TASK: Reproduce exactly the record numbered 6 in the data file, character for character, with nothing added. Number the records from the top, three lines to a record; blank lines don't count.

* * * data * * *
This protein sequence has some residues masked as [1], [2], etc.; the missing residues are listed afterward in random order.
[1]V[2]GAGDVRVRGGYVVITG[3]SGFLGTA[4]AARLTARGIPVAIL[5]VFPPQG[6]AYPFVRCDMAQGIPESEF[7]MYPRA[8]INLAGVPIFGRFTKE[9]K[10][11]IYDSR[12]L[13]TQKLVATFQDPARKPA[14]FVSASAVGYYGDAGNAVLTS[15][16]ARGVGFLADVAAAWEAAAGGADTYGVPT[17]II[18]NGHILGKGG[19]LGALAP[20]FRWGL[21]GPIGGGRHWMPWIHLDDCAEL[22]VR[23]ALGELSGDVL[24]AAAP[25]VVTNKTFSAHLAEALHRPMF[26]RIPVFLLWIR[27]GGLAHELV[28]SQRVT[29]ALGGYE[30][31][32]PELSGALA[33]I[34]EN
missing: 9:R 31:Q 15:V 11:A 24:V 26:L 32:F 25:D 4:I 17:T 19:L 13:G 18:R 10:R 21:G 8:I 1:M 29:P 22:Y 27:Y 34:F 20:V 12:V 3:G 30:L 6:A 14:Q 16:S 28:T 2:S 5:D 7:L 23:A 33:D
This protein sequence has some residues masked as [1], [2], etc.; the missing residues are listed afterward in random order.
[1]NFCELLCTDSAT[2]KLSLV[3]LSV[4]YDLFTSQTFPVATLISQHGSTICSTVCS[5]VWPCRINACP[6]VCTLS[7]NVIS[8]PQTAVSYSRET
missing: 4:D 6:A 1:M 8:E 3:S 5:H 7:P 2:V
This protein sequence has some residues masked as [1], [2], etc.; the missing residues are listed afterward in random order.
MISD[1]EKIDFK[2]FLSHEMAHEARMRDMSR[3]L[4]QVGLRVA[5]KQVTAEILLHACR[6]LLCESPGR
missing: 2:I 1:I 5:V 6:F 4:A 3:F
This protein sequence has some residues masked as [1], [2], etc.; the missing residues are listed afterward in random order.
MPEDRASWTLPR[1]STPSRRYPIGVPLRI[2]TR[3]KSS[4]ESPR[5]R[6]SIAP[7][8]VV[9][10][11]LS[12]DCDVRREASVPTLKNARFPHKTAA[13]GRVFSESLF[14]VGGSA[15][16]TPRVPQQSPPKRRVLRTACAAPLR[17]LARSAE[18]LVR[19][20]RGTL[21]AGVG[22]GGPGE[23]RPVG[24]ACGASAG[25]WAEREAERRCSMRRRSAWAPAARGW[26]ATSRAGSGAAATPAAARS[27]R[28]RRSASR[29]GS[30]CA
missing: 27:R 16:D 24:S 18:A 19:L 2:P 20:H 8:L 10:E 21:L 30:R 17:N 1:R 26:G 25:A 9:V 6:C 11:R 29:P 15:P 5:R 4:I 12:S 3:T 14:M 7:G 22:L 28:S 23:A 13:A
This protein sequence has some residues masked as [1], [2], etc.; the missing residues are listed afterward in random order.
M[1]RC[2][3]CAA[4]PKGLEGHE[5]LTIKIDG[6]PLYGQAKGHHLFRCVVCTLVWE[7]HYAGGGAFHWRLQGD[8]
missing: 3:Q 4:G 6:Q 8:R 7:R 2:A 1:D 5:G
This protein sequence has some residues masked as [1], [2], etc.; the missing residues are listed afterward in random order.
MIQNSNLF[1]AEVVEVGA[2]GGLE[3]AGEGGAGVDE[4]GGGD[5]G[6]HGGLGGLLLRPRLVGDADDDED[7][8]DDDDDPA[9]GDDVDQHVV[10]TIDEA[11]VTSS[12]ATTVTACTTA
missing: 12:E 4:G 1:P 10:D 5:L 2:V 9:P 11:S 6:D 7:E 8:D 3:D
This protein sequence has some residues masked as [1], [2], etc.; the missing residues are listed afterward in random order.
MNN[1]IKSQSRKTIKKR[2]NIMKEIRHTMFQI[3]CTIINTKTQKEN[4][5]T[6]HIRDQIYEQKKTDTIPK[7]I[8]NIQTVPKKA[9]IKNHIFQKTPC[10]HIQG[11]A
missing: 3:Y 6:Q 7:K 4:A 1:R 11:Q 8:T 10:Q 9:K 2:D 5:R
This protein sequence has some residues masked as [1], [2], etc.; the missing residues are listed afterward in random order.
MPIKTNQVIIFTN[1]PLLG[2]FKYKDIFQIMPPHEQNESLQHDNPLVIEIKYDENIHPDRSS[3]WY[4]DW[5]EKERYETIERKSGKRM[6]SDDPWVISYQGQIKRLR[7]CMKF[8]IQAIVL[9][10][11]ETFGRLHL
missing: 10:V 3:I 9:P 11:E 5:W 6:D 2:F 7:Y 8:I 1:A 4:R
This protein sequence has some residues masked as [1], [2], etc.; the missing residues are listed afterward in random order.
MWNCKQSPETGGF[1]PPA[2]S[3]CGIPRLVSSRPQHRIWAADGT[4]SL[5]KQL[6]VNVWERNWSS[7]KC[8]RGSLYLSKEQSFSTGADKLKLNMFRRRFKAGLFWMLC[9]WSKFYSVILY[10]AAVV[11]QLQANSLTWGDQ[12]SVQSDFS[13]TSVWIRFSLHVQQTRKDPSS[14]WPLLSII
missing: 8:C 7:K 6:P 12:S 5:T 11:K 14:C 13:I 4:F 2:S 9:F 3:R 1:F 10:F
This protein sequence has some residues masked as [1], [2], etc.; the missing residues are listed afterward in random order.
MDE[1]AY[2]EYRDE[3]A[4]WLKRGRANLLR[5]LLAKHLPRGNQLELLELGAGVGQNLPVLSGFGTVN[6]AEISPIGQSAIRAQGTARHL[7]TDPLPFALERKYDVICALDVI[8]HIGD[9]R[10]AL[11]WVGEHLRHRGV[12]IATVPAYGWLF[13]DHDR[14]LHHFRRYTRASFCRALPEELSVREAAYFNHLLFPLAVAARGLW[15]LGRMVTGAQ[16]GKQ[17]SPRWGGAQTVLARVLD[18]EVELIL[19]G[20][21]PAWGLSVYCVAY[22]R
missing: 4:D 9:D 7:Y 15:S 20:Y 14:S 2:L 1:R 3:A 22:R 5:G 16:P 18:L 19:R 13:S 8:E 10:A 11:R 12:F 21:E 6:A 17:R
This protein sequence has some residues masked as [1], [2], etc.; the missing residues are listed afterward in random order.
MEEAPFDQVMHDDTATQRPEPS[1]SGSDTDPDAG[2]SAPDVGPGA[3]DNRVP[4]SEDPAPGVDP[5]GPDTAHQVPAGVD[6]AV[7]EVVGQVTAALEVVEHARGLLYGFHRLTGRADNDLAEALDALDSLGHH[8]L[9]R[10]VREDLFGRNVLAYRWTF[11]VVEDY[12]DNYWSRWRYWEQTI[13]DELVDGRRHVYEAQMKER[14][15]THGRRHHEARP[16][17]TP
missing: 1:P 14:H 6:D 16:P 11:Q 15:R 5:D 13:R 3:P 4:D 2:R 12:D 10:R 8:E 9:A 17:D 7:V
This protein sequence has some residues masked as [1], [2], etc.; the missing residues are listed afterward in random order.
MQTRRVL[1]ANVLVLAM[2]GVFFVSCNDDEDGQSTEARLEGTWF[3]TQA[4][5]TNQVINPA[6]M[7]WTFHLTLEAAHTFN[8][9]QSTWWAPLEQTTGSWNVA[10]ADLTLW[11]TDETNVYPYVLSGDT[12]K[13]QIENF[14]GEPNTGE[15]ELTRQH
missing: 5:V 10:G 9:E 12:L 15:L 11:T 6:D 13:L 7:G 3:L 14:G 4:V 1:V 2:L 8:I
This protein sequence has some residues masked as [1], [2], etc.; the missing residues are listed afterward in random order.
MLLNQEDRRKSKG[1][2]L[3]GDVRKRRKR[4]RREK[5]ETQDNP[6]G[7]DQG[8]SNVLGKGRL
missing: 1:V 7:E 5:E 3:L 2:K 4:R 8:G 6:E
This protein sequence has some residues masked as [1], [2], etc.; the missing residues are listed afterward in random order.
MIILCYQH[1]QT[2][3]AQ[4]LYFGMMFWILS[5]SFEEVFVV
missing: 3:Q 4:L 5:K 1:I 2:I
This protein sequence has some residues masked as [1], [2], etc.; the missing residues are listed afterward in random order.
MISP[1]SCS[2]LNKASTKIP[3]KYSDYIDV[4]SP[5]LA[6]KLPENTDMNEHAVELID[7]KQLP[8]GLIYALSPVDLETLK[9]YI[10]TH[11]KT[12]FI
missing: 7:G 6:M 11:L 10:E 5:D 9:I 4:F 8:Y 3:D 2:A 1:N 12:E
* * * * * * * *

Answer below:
This protein sequence has some residues masked as [1], [2], etc.; the missing residues are listed afterward in random order.
MIQNSNLF[1]AEVVEVGA[2]GGLE[3]AGEGGAGVDE[4]GGGD[5]G[6]HGGLGGLLLRPRLVGDADDDED[7][8]DDDDDPA[9]GDDVDQHVV[10]TIDEA[11]VTSS[12]ATTVTACTTA
missing: 12:E 4:G 1:P 10:D 5:L 2:V 9:P 11:S 6:D 7:E 8:D 3:D